In this paper, the author describes his 2+ years (801 days) research results, from 5/5/2018 through 7/14/2020, using his 171 special meals glucose data. Initially, he researched the detailed postprandial plasma glucose (PPG) data resulting from both food intake and post-meal exercise via 97 solid egg meals (74 pan-fried and 23 hard broiled) and 74 liquid egg meals (egg drop soup). Based on his findings, he adopted a statistical method of “decision making via elimination” to search and verify a hypothetical neural communication model between the brain’s cerebral cortex and internal organs, such as the stomach, intestines, liver, and pancreas.

Method
In References 1 through 4, the author described his partial research notes from various experiments and research work between 9/25/2019 and 6/5/2020 regarding the same subject using multiple meals data of both egg drop soup, pan-fried egg, and other vegetables. By now, he has further collected a total of 171 experiments data, including 74 of egg liquid food (egg drop soup) and 97 egg solid food (74 pan-fried egg plus 23 hard broiled egg).

He collected his glucose data via a continuous glucose monitor (CGM) sensor device from 5/5/2018 through 7/14/2020 at ~80 glucose data per day. After the first bite of his meal, he measured his PPG data every 15 minutes for a period of three hours (180 minutes). In total, he collected data from 2,403 meals with 31,239 PPG.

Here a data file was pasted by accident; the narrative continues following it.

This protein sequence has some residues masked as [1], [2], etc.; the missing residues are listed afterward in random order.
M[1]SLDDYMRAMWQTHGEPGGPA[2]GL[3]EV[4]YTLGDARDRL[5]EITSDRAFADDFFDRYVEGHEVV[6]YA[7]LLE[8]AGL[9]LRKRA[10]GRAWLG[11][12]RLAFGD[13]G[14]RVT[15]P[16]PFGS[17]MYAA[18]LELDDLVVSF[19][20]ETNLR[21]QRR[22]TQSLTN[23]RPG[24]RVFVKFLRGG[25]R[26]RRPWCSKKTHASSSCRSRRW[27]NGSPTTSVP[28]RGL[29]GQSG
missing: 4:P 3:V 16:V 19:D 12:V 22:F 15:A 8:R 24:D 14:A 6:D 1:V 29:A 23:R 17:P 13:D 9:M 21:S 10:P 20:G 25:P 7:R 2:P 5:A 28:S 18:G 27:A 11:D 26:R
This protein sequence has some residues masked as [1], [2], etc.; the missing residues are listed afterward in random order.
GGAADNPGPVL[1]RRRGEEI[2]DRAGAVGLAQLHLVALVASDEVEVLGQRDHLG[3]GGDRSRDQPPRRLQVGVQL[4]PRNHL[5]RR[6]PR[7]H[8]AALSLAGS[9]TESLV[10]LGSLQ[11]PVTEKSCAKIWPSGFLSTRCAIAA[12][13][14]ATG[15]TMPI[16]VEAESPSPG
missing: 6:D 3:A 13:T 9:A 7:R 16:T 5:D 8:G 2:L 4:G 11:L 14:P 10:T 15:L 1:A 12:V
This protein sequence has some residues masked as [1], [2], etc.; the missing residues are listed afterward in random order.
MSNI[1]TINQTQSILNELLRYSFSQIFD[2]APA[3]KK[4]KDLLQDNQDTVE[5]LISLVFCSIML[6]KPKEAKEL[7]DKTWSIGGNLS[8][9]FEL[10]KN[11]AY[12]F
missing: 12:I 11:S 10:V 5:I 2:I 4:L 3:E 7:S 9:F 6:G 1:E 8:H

He focused on the relationships between different food inputs, such as meal nutritional contents (mainly carbs/sugar amount), cooking methods, physical states, PPG outputs (both finger-piercing measured and CGM sensor collected), and complete PPG waveform behaviors (i.e. curves patterns). When he observed those different physical phenomenon of glucose waves between liquid food and solid food, he wondered why the two meals with varying cooking methods would yield two different PPG values and waveforms with identical nutritional ingredients input (only 0.76 gram of carbs/sugar per meal which generates ~1.4 mg/dL of glucose). Many of his medical associates in the fields of internal medicine and food nutrition have mentioned to him that food nutritional components, particularly carbohydrates and sugar amount, and exercise influence PPG values. In addition, his own research has already identified 19 influential factors on PPG. It should be mentioned that in order to single out the impact from diet, he has kept the intensity and duration of his post-meal exercise at about the same level. Therefore, he can simplify his research efforts, particularly in the area of figuring out a suitable mathematical model.